The Dream Academy: “Life in a Northern Town” (The Dream Academy, 1984)

Yesterday, in responding briefly to Travis Morrison’s entry in this most recent round of debate about paying for music, I agreed with him that Dream Academy’s “Life in a Northern Town” was great.

As it happens, I paid for this record. The band didn’t see a dime from it, though, because I bought it used, at an NPR record sale when I was in high school. It cost me a dollar, and I never missed the dollar.

When I went into that record sale, I had no idea what I was looking for. Just… something good. I’d been spiraling deeper into a consuming love for music, and when I first stepped into that giant room crammed with tables covered in boxes of records, I just about shorted out. Where was I supposed to start?

I found a row of boxes in the “rock/pop” section that had no one picking through them and put my hands in. I wish I knew what I blew past then because I didn’t know. Or maybe I don’t. All I know is that my limited knowledge at the time also limited what I came away with.

I came across the Dream Academy’s self-titled album in one of those boxes. I would have passed it by if I hadn’t been struck by the cover and turned it over. There, on the back, were the names of the band members. Gilbert Gabriel, Nick Laird-Clowes, and Kate St. John, in that order. It was the middle name that struck me, because I’d seen it before, in the liner notes to Pink Floyd’s The Division Bell, liner notes I’d completely internalized.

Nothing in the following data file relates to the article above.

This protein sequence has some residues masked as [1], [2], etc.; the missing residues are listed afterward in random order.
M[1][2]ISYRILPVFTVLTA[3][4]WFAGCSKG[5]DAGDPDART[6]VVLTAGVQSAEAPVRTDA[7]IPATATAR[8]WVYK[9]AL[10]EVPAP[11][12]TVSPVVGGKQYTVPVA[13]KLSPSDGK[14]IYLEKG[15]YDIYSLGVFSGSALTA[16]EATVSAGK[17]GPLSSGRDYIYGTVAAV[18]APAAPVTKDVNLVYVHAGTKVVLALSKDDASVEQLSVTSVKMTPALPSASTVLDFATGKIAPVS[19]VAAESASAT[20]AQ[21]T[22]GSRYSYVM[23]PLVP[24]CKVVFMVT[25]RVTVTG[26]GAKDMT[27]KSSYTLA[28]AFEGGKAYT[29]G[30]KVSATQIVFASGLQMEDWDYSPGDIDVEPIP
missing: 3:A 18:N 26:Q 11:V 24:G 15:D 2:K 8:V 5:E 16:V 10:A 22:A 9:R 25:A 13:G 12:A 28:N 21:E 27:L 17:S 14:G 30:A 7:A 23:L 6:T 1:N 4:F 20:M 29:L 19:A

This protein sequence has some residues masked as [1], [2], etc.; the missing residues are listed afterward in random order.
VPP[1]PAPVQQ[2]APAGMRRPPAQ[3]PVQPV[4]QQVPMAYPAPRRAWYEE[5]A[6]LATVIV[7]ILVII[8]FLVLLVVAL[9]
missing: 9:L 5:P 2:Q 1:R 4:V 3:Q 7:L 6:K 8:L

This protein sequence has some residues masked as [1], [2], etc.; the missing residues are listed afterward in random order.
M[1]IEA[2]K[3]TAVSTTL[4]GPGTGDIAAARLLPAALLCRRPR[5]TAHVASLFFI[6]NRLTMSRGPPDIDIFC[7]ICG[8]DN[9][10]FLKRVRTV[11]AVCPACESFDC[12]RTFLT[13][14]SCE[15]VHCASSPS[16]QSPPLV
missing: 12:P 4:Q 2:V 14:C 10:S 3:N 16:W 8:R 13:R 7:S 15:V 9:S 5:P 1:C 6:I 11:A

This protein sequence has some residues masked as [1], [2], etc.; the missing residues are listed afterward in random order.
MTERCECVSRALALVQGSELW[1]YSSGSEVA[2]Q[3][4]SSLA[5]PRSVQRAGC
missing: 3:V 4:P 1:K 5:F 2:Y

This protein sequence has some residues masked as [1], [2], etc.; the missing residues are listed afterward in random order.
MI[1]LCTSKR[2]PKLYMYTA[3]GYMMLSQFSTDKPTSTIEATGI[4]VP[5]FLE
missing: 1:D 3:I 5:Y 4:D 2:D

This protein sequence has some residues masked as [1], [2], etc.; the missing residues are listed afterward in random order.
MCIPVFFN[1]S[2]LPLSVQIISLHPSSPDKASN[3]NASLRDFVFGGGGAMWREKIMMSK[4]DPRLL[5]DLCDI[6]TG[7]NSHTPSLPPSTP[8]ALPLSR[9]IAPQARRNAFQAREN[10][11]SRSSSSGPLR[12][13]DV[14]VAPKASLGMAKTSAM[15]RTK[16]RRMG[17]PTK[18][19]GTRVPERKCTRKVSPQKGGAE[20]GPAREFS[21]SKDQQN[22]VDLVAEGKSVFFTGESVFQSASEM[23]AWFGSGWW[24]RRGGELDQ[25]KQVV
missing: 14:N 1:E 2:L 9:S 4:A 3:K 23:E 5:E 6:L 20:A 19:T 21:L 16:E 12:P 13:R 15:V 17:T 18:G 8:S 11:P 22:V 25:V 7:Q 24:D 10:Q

Laird-Clowes was credited as a co-writer on “Poles Apart” and “Take it Back.” I pulled out the inner sleeve, and there were lyrics, and more credits. David Gilmour was a co-producer, and he played guitar on two songs. And that was it. I knew it was coming home with me.

Thing is my knowledge was limited, but what I did know, I knew inside and out. I didn’t have to snap my fingers a few times and say to myself, “oh, I know that name. He was in… what was he in?” It was instant, and of course if it was related to my favorite band, I had to give it a spin.

I still have that LP, almost literally half a lifetime later. I’ve digitized it, too, which is why you’re able to listen to “Life in a Northern Town” while reading this. It’s a classic 80s anthem, isn’t it? Big, booming percussion, massed voices, and the whole rest of it make for a pretty great shebang in total.

The fact that I paid for it with no benefit to the maker means something in this whole debate. The very act of buying music doesn’t mean the people who made it will be compensated. How you buy it matters, too. And people have been buying used records for as long as there have been records. That’s easy to forget.